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Leeds Council of Mosques Condemns Manchester Attacks


To the families of the victims and the injured in Manchester

The Leeds Council of Mosques (LCM) condemns, in the strongest terms, the cowardly act perpetrated on the night of 22nd May 2017 at the Manchester Arena. We believe those who have undertaken this atrocity and, if proven, the networks working to indoctrinate individuals to kill innocent citizens, should face the full force of the Law and be punished in accordance with British anti-terrorism laws.

As representatives of Leeds Mosques, we send our deepest sympathies and heartfelt condolences to the families and friends of those who have perished through this heinous act and we hope those who were injured, make a full and rapid recovery from their injuries.

In times of adversity, unity and common purpose are the only constructive way forward, we must therefore strive even harder to ensure this tragedy is not exploited by those who want to create division and animosity within our communities but instead speak with one voice and drive out intolerance from our communities irrespective of the religion, race and ethnicity of the culprits.



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Emotional Support Can Make a Difference


This Volunteers’ Week (1-7 June) Samaritans in Leeds are joining organisations across the UK to show how donating your time can make a huge difference to the lives of others.

Echoing the findings of its Dying from Inequality report released earlier this year, Samaritans is highlighting the particular need for emotional support for those who are disadvantaged, as they are more at risk of suicide.

“I would say that in many of the calls I take, deprivation is a factor,” said Samaritans Chair Jenni McCartney. “It could be anything from debt to housing issues, job insecurity to relationship breakdown or bereavement. There is often some level of disadvantage, which can aggravate those challenges and make people more vulnerable to suicidal thoughts.”

Jenni, who has been a volunteer for more than thirty years, is one of more than twenty thousand Samaritans volunteers who offer support to anyone who may be feeling overwhelmed, by phone, email, text, letter or face to face.

Samaritans volunteers in Leeds can also be found everywhere from schools, workplaces, communities, charity shops and prisons.


Since September 2015, Samaritans has offered calls to its 116 123 number for free, removing any financial barrier to calling, with support from telecoms companies and the Big Lottery Fund. Last year, its volunteers made a difference by responding to more than 5.7 million calls for help, an increase of 300,000 on the previous year.

“Samaritans volunteers can make the difference between someone getting through tough times, or not. But we’re just one part of the equation,” said Alwyne Greenbank Director of Leeds Samaritans. “Suicide is an inequality issue. For example, if you are male, middle-aged and from the poorest background you are ten more times at risk of suicide than if you’re from the richest. We want to see everyone from politicians and policy makers to employers and educators working together to reduce inequality and ensure that resources are targeted at those who are most at risk.”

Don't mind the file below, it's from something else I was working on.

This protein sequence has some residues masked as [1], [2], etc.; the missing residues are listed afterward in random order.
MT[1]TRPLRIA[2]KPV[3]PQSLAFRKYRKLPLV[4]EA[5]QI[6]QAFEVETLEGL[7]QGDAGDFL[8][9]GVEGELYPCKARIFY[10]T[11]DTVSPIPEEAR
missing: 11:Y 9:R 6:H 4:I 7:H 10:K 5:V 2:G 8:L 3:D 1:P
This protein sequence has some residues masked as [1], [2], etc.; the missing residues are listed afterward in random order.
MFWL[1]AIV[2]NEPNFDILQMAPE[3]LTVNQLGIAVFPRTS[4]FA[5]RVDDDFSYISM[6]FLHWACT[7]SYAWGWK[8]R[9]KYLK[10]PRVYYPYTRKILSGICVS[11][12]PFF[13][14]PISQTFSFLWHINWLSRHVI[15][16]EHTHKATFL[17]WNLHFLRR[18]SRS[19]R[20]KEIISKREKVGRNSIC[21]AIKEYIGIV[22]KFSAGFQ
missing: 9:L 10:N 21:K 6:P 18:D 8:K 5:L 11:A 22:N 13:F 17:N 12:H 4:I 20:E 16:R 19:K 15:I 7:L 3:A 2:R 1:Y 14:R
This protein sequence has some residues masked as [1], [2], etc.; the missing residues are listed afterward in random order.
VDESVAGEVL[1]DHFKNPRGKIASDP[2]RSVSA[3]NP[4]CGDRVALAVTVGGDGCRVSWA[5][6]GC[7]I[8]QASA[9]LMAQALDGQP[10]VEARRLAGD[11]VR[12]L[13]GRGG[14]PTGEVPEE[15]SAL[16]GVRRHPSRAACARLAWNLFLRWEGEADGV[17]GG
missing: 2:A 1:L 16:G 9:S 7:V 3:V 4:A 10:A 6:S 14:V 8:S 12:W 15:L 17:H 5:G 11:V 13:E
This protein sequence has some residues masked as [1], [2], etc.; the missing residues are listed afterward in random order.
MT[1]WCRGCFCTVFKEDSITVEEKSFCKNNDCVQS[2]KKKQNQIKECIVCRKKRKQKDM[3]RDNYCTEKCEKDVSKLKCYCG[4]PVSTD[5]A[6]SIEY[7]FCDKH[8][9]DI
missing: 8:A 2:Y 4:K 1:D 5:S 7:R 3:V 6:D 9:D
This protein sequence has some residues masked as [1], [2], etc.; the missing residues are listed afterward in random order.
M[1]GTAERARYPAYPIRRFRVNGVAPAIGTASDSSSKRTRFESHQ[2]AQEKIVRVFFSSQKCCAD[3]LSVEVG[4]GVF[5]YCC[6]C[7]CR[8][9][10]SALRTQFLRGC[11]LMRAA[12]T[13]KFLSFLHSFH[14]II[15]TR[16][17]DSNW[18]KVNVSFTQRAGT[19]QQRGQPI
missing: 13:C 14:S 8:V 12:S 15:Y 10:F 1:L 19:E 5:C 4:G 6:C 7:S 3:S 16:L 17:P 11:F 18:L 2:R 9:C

Samaritans Leeds would like to mark the week by thanking everyone who gives their time to help achieve its mission, that fewer people die by suicide.

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LOOM: A Weekend of Words, Music, Art & Comedy at Sunny Bank Mills



This May Bank Holiday weekend Sunny Bank Mills have teamed up with Trouble at Mill to put together LOOM, a superb line-up of words, music, theatre art and comedy.

The weekend is split into three shifts, each offering its own unique flavor.

On Saturday night, Trouble at Mill (27 May, 7PM) welcomes the touring version of Red Ladder Theatre Company’s The Damned United, which adapts David Peace’s acclaimed novel to tell the story of Brian Clough’s 44 days as manager of Leeds United. They’re joined by virtuoso guitarist Aziz Abrihim, who has toured with well known bands and musicians across the world including The Stone Roses, Simply Red and Paul Weller.

Sunday sees the whole mill taken over for The Afternoon Shift (28 May, 11AM – 5PM). A handpicked selection of speakers, musicians and artists includes Andy Kershaw (former Radio 1 DJ), writers Alice Nutter (The Accused) and Lisa Holdsworth (Midsomer Murders), Dunstan Bruce (Chumbawamba), James Brown (former editor of Loaded & GQ), Testament (World Record holding beatboxer), Zodwa Nyoni (Ode to Leeds, West Yorkshire Playhouse) and many more.

Food is provided by Bear’s Pantry, who is resident at the Mill. There’ll also be the Kraftwerks Makers Market, The Rose & Brown Vintage Fair, print making workshops and a chance to visit the mill’s archive to learn more about its fascinating history.


On Sunday night things are rounded off with plenty as laughs courtesy of comedy special Chuckle at Mill (28 May, 8PM). Headlining is Tom Wrigglesworth, who’s appeared on Russell Howard’s Good News, BBC Radio 4’s The News Quiz, The Now Show and The Infinite Monkey Cage. He’s supported by anarchic physical comedian Wes Zaharuk and music is courtesy of Maia, playing their very own brand of swaggering harmonic sci-fi folk.


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Carers Leeds Wins National Award


Carers Leeds, which offers support, advice and information to carers recently won a GSK IMPACT Award, recognising  excellence in charities improving health and wellbeing in their communities.

The charity picked up its award at a ceremony in the Science Museum, London, after taking part in a three day development programme with The King’s Fund.